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This website is devoted to the care and well-being of all rabbits, and focuses on pet rabbits kept as indoor members of the family.

Last site update: Wed Feb 25 01:52:51 EST 2015

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Bunny Chill Box

Plans for Bunny Chill Box

Rabbits can very easily suffer from heat stroke. In fact, it is the number one killer of pet rabbits who are exposed to the elements. It is important that your rabbit can find shade (if your rabbit spends time in a cage, make sure it isn't in direct sunlight) and stay cool. Rabbits do not have a way to cool themselves off like other pets (they only dissipate heat through the ears - in the wild they go underground to stay cool. If the temperature gets warm enough (temperatures over 80°F can cause heat-stroke), some things you can try to keep your rabbit cool are:

  • Squares of tile chilled in the freezer and then placed where the bunny can lay on it (if you use marble, on average it stays about 10°F cooler than ambient/surrounding air anyway)
  • A cold wet towel or bowl of ice cubes, placed in front of a fan (preferably an oscillating fan, so the bunny isn't constantly having the fan blow on him)
  • Ice cubes wrapped in a wet towel and placed where the bunny can lay against it
  • Put a plastic bottle of frozen water in the cage (NOTE: water expands when it freezes, so leave room for this expansion in your container)
  • Ice cubes in the water crocks
  • Let the bunny hang out somewhere on a cool bare floor
  • Dampen the tips of your bunny's ears (the evaporation will cool the ears)
  • Block all sunlight and use only fluorescent lighting, which puts off much less heat than incandescant or halogen lamps (this won't help cool an area that has already warmed up - if it's going to be a hot day and there won't be air conditioning, keep the shades drawn)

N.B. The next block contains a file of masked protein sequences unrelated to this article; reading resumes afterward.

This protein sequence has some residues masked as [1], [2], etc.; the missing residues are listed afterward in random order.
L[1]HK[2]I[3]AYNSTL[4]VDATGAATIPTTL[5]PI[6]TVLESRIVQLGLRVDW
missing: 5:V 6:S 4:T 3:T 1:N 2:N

• If your bunny becomes listless and unresponsive, get him to a vet immediately!!
You can also offer your bunnies an air-conditioned hidey box. A really cheap air-conditioner can be made using a styrofoam cooler, a small fan, and ice bottles. Below are simple instructions on how to do this. Then simply point it so that the cold air blows into their hidey box, and your bunnies will have a nice cool place to hang out and get away from the heat.
The best way to use this design is to have the air coming out of this "air conditioner" blowing into a box large enough for the bunnies to hang out in when the want to cool off - not only do they have a hidey box, but it stays nice and cool for them

Parts needed:
  • Styrofoam cooler (or any plastic bin that is relatively air-tight) - insulation is not a major factor since the fan will always be pushing hot air into the enclosure
  • Small fan, like a computer power supply fan (easy to get one from one of your geek friends - almost all geeks have power supply and/or CPU fans - it's an unwritten law of geekodynamics) or you can find at radio shack - get one that works on 12 volts DC). Try to get the quietest fan possible so the noise doesn't bother your bunnies!!